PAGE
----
8 things to know about Muhammad Bahrun Naim, alleged mastermind of Jakarta attack

Bahrun Naim, the alleged terrorist mastermind behind the attack in Jakarta last year, and who is linked to a plot to fire a rocket at Singapore's Marina Bay from Batam in August last year.
Bahrun Naim, the alleged terrorist mastermind behind the attack in Jakarta last year, and who is linked to a plot to fire a rocket at Singapore's Marina Bay from Batam in August last year.PHOTO: INDONESIAN POLICE

The alleged planner of the brazen attack in Jakarta on Thursday (Jan 14) is believed to be Indonesian militant Muhammad  Bahrun Naim, a leader of militant group Katibah Nusantara.

He is said to be in the Syrian city of Raqqa, the de facto capital of the Islamic State in Iraq and Syria (ISIS) after the militants seized it in late 2013.

Here are eight things to know about Muhammad Bahrun Naim:

1. He used to be a computer technician

Reports said he used to work as a computer technician and ran an Internet cafe in Surakarta. He is believed to be from Pekalongan in Central Java.

2. He spent time in an Indonesian jail

He was arrested in November 2010 by the Indonesian police's elite counter-terrorism unit Detachment 88. They confiscated hundreds of bullets from his home and he was sentenced to two and a half years in prison in 2011 for illegal possession of ammunition. But the court found insufficient evidence to pursue terror charges. He disappeared after he had served his time and police believed he moved to Syria.

3. He aims to become ISIS' "leader" in this region

Naim is a leader of Katibah Nusantara, which is a South-east Asian military unit under the ISIS that recruits militants from Indonesia, Malaysia and other parts of the region.

In April 2015, Katibah Nusantara fighters captured territory held by Kurdish forces in Syria, which was a boon for its online drive to recruit new fighters and supporters among Malay speakers in South-east Asia, according to a research paper published last year by the S. Rajaratnam School of International Studies in Singapore. Jakarta Police Chief Tito Karnavian said Naim clearly has ambitions to become "the leader" of ISIS in this region.

4. He runs a blog

He has a blog which hails attacks carried out by affiliates of ISIS, and offers encouragement and advice to those who have declared allegiance to the militant group.

For example, there were many posts containing information on building explosives.

5. He learnt lessons from Paris attacks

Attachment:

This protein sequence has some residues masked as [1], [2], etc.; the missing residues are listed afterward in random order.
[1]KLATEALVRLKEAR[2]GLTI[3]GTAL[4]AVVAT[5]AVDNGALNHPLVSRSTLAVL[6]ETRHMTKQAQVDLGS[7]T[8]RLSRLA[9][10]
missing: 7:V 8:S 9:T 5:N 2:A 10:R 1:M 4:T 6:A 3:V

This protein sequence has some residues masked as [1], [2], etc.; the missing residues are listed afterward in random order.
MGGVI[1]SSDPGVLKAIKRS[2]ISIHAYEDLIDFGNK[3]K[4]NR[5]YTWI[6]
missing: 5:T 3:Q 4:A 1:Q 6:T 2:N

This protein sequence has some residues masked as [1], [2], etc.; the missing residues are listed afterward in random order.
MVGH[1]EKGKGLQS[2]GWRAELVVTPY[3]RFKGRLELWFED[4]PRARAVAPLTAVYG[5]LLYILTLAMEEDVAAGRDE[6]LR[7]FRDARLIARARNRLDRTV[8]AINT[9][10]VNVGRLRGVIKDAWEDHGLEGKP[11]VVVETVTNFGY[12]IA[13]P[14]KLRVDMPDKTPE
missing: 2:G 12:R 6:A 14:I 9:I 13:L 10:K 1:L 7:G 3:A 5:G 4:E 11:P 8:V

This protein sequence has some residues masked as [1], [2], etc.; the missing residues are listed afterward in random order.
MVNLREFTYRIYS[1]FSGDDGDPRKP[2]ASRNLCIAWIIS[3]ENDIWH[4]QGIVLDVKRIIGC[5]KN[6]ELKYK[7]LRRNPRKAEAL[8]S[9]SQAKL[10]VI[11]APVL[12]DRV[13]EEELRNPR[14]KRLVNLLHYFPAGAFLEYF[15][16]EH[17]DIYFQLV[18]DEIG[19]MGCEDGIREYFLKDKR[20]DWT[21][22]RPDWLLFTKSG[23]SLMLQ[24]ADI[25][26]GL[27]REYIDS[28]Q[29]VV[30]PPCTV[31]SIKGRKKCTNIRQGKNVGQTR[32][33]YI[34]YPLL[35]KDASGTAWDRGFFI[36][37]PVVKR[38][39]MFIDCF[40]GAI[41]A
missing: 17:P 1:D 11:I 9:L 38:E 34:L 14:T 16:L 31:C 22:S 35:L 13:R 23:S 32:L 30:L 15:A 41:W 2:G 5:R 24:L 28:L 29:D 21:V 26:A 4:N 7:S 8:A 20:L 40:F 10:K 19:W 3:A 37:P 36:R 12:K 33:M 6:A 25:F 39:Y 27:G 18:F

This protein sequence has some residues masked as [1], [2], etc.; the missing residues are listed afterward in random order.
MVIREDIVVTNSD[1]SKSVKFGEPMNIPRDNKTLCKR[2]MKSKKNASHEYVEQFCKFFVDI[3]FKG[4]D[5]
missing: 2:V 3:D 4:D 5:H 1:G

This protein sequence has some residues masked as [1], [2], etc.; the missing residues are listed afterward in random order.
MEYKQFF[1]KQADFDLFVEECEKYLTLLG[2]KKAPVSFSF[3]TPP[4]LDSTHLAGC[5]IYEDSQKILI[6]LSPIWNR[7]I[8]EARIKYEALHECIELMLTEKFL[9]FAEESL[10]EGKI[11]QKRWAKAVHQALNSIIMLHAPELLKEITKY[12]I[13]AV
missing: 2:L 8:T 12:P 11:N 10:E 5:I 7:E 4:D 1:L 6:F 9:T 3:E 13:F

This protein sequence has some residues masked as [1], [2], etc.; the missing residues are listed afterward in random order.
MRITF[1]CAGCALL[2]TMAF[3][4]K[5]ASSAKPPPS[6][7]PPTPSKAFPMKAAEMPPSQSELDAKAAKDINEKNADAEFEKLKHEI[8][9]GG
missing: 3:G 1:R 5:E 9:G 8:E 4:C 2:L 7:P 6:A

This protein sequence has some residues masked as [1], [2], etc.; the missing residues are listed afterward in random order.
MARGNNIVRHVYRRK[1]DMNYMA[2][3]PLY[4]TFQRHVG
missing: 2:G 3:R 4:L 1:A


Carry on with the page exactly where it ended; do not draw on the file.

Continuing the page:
After the terror attacks in Paris in November 2015, Naim published a blog post titled "Lessons from the Paris Attacks" in which he urged his Indonesian supporters to study the planning, targeting, timing, coordination, security and courage of the Paris militants.

He also explained in his blog how easy it was to move jihad, or the holy war, from "guerrilla warfare" in Indonesia's jungles to a city.

6. 'Just waiting for the right trigger', he said of potential Indonesia attacks

Reuters news agency contacted him on Nov 24 on social messaging app Telegram, using details provided by one of his acquaintances.

In that exchange, he said there were more than enough ISIS supporters to "carry out an action" in Indonesia. "Just waiting for the right trigger," said the man identifying himself as Naim. Not long after that Telegram exchange, intelligence officials began to pick up talk in social messaging chatrooms that an attack on Indonesia was imminent.

7. He had been planning Jakarta attacks for a while

Indonesian police believed Naim had masterminded the Jakarta attack and had been "planning this for a while".

Police spokesman Anton Charliyan said he had even sent money back to Indonesia to finance the attack.

8. He has no plans to return to Indonesia

Naim reportedly has no plans to return to Indonesia.

In the same Telegram exchange with Reuters, he said he enjoyed life in Syria and did not plan to return home. "I move around, depending on where our emir orders us to go. It's good here in Syria. There's electricity, accommodation, water and it's free. The services provided by them are good, cheaper than in Indonesia," he said.